“Socialite is an elitist tag that is based on a prestigious education, a prominent family name, high-brow breeding and the wealth to justify the acceptance into a list of ‘so rich they have to be tolerated’…” – Oyunga Pala.
This article forces me to take a side. To have an opinion on the success of two women; Vera and Huddah and others like them, to unpack the means of their success and fit it into the neatly labelled boxes of good or bad.
It is difficult to take a side because on one hand, they manipulated the objectification of their bodies to their advantage before establishing themselves as savvy entrepreneurs. Once dismissed as simple socialites, they’ve built up their names into powerful brands that work well for them, and that every other brand wants to work with. They both have over a million followers on Instagram, many being adoring young fans who look up to Vera and Huddah as tastemakers – influencing their personal choices and spending habits.
On the other hand, they had to become caricatures in order to succeed. To amalgamate the complexity of their existence and reduce it into a sentence; “A woman who goes half-naked to attract all the rich boys in town,” as Bridget Achieng succinctly put it her BBC Africa Eye interview, when asked to define the term socialite.
The birth of the Kenyan Socialite
When nude pictures of Vera Sidika and Huddah Monroe were ‘leaked’ by Buoart Studios back in 2014, Kenyans went up in arms. It was a hot topic on social media at the time, sparking discussions on society’s tattered moral fabric. Endless calls to protect our young women from such insidious and blatant displays of sexuality rang from radio stations to church pulpits.
Fuelled by ceaseless tabloid coverage, the era of the Kenyan socialite was born. However, these weren’t your super-wealthy elites in the mould of Kim Kardashian and Paris Hilton, rather young girls from humble backgrounds trying to build themselves into affluence.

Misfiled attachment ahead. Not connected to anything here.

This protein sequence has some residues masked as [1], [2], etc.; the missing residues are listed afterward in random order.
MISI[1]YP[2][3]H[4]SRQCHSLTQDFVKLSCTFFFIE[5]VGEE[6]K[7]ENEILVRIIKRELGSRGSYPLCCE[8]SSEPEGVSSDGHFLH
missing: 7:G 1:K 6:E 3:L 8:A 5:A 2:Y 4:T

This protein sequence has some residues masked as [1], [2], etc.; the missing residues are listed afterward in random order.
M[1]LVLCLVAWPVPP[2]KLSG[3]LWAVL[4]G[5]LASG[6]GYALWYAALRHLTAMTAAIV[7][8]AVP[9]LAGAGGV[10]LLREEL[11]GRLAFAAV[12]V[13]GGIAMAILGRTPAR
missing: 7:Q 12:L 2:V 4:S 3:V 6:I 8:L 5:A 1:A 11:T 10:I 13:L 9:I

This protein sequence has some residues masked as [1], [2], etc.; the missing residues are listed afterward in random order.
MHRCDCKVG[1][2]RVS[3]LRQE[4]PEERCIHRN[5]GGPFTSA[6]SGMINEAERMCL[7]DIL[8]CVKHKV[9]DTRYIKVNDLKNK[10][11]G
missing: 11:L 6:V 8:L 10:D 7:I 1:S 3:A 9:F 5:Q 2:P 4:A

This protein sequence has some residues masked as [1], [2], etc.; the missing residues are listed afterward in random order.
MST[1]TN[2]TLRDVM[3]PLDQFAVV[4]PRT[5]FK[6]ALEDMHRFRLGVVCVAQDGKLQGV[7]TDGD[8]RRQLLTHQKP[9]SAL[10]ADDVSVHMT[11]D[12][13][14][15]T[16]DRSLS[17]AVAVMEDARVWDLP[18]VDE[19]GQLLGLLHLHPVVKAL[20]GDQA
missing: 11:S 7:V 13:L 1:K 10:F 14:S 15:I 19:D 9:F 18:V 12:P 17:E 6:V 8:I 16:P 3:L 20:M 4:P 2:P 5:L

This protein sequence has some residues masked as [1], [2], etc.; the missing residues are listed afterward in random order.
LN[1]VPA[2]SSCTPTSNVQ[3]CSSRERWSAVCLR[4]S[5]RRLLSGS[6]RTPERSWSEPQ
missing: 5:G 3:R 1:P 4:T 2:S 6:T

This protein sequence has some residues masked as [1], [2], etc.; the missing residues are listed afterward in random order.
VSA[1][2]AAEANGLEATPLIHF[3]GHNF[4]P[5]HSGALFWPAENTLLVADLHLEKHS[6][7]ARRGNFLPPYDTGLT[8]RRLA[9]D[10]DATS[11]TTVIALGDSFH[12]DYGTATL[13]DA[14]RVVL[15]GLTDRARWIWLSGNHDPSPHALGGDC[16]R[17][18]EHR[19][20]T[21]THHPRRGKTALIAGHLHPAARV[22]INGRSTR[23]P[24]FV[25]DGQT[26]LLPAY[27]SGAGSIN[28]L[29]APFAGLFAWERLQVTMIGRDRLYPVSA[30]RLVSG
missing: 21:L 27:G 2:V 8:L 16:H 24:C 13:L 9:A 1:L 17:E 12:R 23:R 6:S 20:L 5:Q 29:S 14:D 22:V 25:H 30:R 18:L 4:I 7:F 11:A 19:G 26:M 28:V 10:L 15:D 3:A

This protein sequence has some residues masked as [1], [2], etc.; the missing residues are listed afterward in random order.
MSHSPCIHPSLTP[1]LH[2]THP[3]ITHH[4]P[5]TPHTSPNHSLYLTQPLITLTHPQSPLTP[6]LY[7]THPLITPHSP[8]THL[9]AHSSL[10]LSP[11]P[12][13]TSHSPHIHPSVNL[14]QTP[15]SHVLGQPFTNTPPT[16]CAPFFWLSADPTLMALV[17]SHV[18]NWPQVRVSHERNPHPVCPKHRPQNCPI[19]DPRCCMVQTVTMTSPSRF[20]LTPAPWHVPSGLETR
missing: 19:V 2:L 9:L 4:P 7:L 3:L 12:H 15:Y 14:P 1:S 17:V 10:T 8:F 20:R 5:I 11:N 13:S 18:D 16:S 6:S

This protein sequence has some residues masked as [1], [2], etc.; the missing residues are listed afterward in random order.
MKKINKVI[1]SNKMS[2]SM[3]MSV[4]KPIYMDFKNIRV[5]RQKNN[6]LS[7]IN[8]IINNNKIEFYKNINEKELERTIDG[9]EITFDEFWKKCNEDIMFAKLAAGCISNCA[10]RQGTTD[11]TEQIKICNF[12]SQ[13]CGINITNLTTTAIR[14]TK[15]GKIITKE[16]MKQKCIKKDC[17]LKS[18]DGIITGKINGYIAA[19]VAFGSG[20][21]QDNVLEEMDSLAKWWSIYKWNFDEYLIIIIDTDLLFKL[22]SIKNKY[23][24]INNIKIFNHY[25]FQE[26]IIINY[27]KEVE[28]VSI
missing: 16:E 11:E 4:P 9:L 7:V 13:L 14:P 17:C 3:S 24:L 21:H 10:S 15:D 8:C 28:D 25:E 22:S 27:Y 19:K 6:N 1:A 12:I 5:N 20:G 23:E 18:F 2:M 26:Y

Overnight, Vera and Huddah, who were previously unknown, became household names. They devoured the fame greedily, appearing on TV talk shows, organising club appearances and instigating social media feuds to berate their haters. Controversy was the name of the game, and they were the MVPs.
To name this new crop of celebrities, the word socialite was repurposed to describe a woman who is considered good looking, religiously documents their glossy Instagram lifestyle, and generates enough drama and nudity to sustain a six-figure pay check.
In Kenya, the world of socialites is in a continuous state of change. The traits required for classification of those in its group are malleable, and words and their definitions can be altered to find nomenclature fitting of the subject under the spotlight.
Slay queen – good or bad?
Take for example the phrase ‘slay queen’, a term of endearment often used in the show, Ru Paul’s drag race to encourage individuals to be the best versions of themselves. The phrase permeated pop culture when Beyoncé used it as a refrain in her single Formation.
Locally, a slay queen is used disparagingly to describe any woman who takes effort in her appearance and is assumed to rely on men for sustenance.
An eager audience and many young girls drawn in by the promise of the jet-setting, champagne lifestyle of Vera and Huddah created Nairobi Diaries, a reality show modelled around USA’s The Real Housewives reality series. The weekly show, which used to air on K24, has been used as a career launch pad by aspiring socialites.
To portray Vera Sidika and Huddah Monroe humanely requires us to go beyond the veneer of righteousness, and also to put aside any attempts to sanitise their chosen route to success. Instead, we should drive conversation towards an objective analysis of the socio-economic factors that fuel demand for a socialite career.
Any discussion that divorces the socialite narrative from the wider structural challenges of society is pointless. We need to examine a reality where 14.7 million Kenyans live on less than Ksh 6,000 monthly, and unemployment rates soar despite an increasing number of graduates.
We need to peer into this ugly reality and change it by any means necessary, until we leave behind only dignified avenues of income for young women.